Historic Duntroon graduating class

30 June 2023

The first two staff cadets from the Indonesian Armed Forces have graduated from the Royal Military College – Duntroon, joining more than 10,000 trainees to achieve their commissioned rank at the historic college since 1911.

The 142nd graduating class also included cadets from New Zealand, Papua New Guinea, Tonga, Vanuatu, Timor-Leste, and Malaysia.

As 85 cadets threw their caps in the air in celebration at their graduation parade on June 25, Christopher Bosco Indra Paulo and Tunggul Ageng Prayogi – newly commissioned Second Lieutenants – reflected on the importance of the occasion. 

“This is a really big honour for me,” Second Lieutenant Paulo said. 

“I’ve done four years of training at home plus 18 months here at Duntroon. I’m ready. I just can’t wait to apply what I’ve learned here and take it back to my platoon.”

Second Lieutenants Paulo and Prayogi have trained together for the past six years, completing their initial four years at AKMIL (Indonesian Military Academy).

Each year at the academy, there is an order of merit to determine the top 50 students.  During their time there, the two cadets made it onto the merit list, and, after performing well in English language tests, were selected to be the first Indonesian candidates to train at Duntroon. 

For Second Lieutenant Paulo, the nerves he felt when arriving at Duntroon soon dissipated when he met the peers that would soon become friends.

“The first time I arrived here I’m worried about keeping up with my mates,” he said.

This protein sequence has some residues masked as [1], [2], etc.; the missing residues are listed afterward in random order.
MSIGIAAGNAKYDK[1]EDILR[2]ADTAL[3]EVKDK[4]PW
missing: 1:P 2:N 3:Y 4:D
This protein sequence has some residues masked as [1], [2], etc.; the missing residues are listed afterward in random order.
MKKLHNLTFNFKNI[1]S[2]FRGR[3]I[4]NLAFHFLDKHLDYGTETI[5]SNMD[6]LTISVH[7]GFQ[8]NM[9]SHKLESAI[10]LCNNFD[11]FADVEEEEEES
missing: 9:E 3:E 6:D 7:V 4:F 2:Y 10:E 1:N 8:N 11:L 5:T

“The language was a big fear for me. Kapyong Company, my company, has been very helpful and supportive and encouraged me to do it. Together we made it.

“I can tell from my peers they have enjoyed the time with me, and I have enjoyed the time with them as well. There’s a lot of respect for each other.”

Second Lieutenant Paulo was awarded best graduate in the international cadet category.

'When you are able to value your subordinates or peers, they will give everything to you.'

Indonesian Armed Forces instructor Major Jeremiah Sesa Pandjaitan was awarded an Australian Army Bronze Commendation for his outstanding contribution as an instructor at the college.

Commanding Officer of Royal Military College - Duntroon, Lieutenant Colonel Brian Hickey, sees significant benefits in joint training initiatives and a continued partnership with the Indonesian Armed Forces.

“International cadets enhance our training environment by bringing a wealth of experience and knowledge from their nations’ militaries, offering a different perspective to our trainees,” he said.

“This is the world we live and operate in, so gaining experience and exposure early in training is highly beneficial.”

After returning home – and completing another five months of training – Second Lieutenant Paulo will join the Combat Engineer Corps, and Second Lieutenant Prayogi will join Infantry Corps.

As Second Lieutenant Paulo prepares to return home, the responsibility and privilege of leadership is clearly on his mind.

“My leadership perspective is to value others,” he said. 

“It doesn’t matter your ranks. When you are able to value your subordinates or peers, they will give everything to you.

“Respect them, make them feel safe around you, they will trust you, and they will help you.”




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